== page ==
Food for Thought

Posted on April 5, 2018 in blog | Comments Off on Food for Thought

Whenever I engage with parents, I often hear questions and concerns from them about the eating habits that their children are developing. These range from a wish that their child would eat more vegetables, to a concern that they won’t eat anything at all. Often the child I see in front of me is healthy and thriving, but food issues are incredibly stressful for parents and it can be really upsetting to sit with your child who is refusing food after food. A parents primitive drive is to keep their child alive and well, and sometimes it can seem as if the child’s main drive is to resist that as much as possible.


Adding to this is the fact that a family mealtime is so important for your child’s growth, development and self -esteem. Sharing food is a bonding and connecting activity, and eating together is an important family activity. During mealtimes you can share about your days, practice listening to the stories that are being shared, work on sitting together, and share a loving activity. Your child also learns so much through watching you eat. They are observing and building important brain pathways for healthy eating choices, socialization and communication.


So, how do you manage your toddler or preschool aged child’s finicky food choices? And how do you create meaningful mealtimes in spite of this frustration? I offer a few suggestions below.


Show, Don’t Tell


As with so many things in parenting, how you model healthy and engaged eating is so much more important than what you tell your children about how or what they should eat. Are you eating with your kids? Are they seeing you eat a variety of foods and enjoy food? Are you creating fun and engaged mealtimes?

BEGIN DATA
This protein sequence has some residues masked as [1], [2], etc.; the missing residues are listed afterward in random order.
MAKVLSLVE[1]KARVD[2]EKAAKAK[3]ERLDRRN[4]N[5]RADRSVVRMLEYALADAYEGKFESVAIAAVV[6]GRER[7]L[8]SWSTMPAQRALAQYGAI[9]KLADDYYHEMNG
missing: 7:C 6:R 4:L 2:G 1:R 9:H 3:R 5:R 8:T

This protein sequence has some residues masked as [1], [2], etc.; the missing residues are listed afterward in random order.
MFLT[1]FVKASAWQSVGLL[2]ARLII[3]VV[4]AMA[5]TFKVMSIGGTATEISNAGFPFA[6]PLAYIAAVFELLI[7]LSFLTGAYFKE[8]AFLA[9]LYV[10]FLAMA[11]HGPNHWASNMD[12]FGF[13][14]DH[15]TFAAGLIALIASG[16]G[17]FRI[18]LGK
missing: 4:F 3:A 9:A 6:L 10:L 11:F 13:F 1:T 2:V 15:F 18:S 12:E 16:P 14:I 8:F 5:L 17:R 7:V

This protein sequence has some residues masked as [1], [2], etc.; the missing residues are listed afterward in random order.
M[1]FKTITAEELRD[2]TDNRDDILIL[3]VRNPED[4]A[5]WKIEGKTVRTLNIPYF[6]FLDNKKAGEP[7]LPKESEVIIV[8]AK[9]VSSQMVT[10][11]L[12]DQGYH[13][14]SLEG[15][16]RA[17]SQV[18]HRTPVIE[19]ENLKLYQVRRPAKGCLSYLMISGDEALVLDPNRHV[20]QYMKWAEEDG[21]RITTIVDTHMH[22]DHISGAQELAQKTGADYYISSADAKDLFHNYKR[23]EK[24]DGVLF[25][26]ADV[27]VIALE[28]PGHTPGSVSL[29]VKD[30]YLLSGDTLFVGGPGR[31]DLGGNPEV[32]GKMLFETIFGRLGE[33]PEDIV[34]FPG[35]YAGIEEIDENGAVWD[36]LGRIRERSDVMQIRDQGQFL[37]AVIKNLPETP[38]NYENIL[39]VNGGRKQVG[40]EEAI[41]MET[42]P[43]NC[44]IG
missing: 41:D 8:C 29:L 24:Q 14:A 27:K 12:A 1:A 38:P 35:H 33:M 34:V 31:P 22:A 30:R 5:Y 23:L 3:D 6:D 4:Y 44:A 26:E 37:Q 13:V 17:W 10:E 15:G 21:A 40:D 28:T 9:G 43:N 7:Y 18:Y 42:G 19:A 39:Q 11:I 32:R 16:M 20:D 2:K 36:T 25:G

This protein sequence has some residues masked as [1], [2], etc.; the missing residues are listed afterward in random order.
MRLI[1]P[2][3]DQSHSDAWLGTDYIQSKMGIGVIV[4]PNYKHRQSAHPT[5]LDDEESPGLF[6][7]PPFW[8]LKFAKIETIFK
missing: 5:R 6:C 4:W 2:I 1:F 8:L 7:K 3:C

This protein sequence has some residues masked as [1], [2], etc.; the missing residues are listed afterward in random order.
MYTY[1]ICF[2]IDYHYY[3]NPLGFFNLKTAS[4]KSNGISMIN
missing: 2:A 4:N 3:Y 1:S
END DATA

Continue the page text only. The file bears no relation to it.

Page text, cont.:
The way food is presented in your home and family is so important for creating a lifelong healthy relationship with food. If you are simply telling your child what or how or when to eat, without engaging in the activity with them, it can become an exercise in control, rather than an opportunity to connect.


Offer Many Options


I grew up with the goal of being in the “clean plate club” after every meal. We now know that that kind of goal directed eating isn’t necessary, it’s actually more valuable to help your child to recognize their own fullness cues. In a parallel lane, it’s important to offer your children many choices of foods to eat, and then let them decide what they like and don’t like. In this way, you are showing respect to their autonomy and individuality. I do think it’s helpful to encourage your little one to try new things, even saying something like, “I’d like you to taste the (broccoli), because I’m curious if you might like it as much as I do!” It’s helpful if you introduce only one or two new things on a plate that has a few other things that you know your child likes. That way, the tasting can be a part of the meal, not an overwhelming goal of the meal.


Slow It Down


This is the callback to the healthy and thriving child I spoke about earlier. Food is incredibly evocative and there is a lot of emotion wrapped up in how we feed ourselves and how we feed those we love. Pay attention to your reaction to your little one’s eating habits and slow down. If you are anxious when feeding your child, your child is receiving that anxiety as a part of their food. If you can, create mealtimes that are fun and enjoyable and nurturing and realize that your healthy and thriving child will eventually pass through this phase and into another.


In researching this blog I found these two resources helpful. Enjoy and B’tei Avon!